Indie Author Weekly

063: 3 tips for writing your first draft (and working on rewrites)

June 09, 2020 Sagan Morrow Episode 64
Indie Author Weekly
063: 3 tips for writing your first draft (and working on rewrites)
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Indie Author Weekly
063: 3 tips for writing your first draft (and working on rewrites)
Jun 09, 2020 Episode 64
Sagan Morrow

Welcome back to Indie Author Weekly, where I share my behind-the-scenes journey of writing and self-publishing books. 

If you’re new to this podcast, I am a productivity strategist for multi-passionate creatives at SaganMorrow.com: I help people manage their time and energy effectively, through customized, actionable strategies that work for your unique life and business. When I’m not teaching about productivity to solopreneurs, I spend my time writing romance novels, and occasionally, business books. And that is what this podcast is all about: the adventures of the author life. 

Now let’s get into this episode of the Indie Author Weekly podcast. I’m currently working on rewrites and edits for my upcoming romantic comedy, Her Bad Idea, which is Book 7 in the Polyamorous Passions series. You can learn all about that series and read those books on your favourite e-bookstore, or visit SaganMorrow.com/books

While I was reviewing Her Bad Idea and starting to do the rewrites, some thoughts came to mind that I wanted to share with you. Consider this a little writing pep talk! These are a few good reminders to think about when you are writing your first draft of a book, and then starting to work on the rewrites.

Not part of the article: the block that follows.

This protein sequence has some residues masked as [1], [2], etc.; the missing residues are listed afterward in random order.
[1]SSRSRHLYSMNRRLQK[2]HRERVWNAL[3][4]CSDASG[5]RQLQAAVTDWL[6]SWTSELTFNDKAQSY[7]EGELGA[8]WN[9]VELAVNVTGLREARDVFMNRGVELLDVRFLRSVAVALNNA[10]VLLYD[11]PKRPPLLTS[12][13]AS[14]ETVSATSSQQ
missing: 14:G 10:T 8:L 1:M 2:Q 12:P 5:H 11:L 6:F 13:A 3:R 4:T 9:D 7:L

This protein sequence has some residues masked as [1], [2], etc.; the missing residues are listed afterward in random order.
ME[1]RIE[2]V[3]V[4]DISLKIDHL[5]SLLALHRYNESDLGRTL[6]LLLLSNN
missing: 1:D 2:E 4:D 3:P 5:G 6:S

There are 3 points I want to make today… TUNE IN to this episode for 3 tips for writing your first draft (and working on rewrites). 

Resources & links mentioned in this episode:  

Let's chat about this episode:  

Support the show (https://saganmorrow.com/secretpodcast)

Show Notes Transcript

Welcome back to Indie Author Weekly, where I share my behind-the-scenes journey of writing and self-publishing books. 

If you’re new to this podcast, I am a productivity strategist for multi-passionate creatives at SaganMorrow.com: I help people manage their time and energy effectively, through customized, actionable strategies that work for your unique life and business. When I’m not teaching about productivity to solopreneurs, I spend my time writing romance novels, and occasionally, business books. And that is what this podcast is all about: the adventures of the author life. 

Now let’s get into this episode of the Indie Author Weekly podcast. I’m currently working on rewrites and edits for my upcoming romantic comedy, Her Bad Idea, which is Book 7 in the Polyamorous Passions series. You can learn all about that series and read those books on your favourite e-bookstore, or visit SaganMorrow.com/books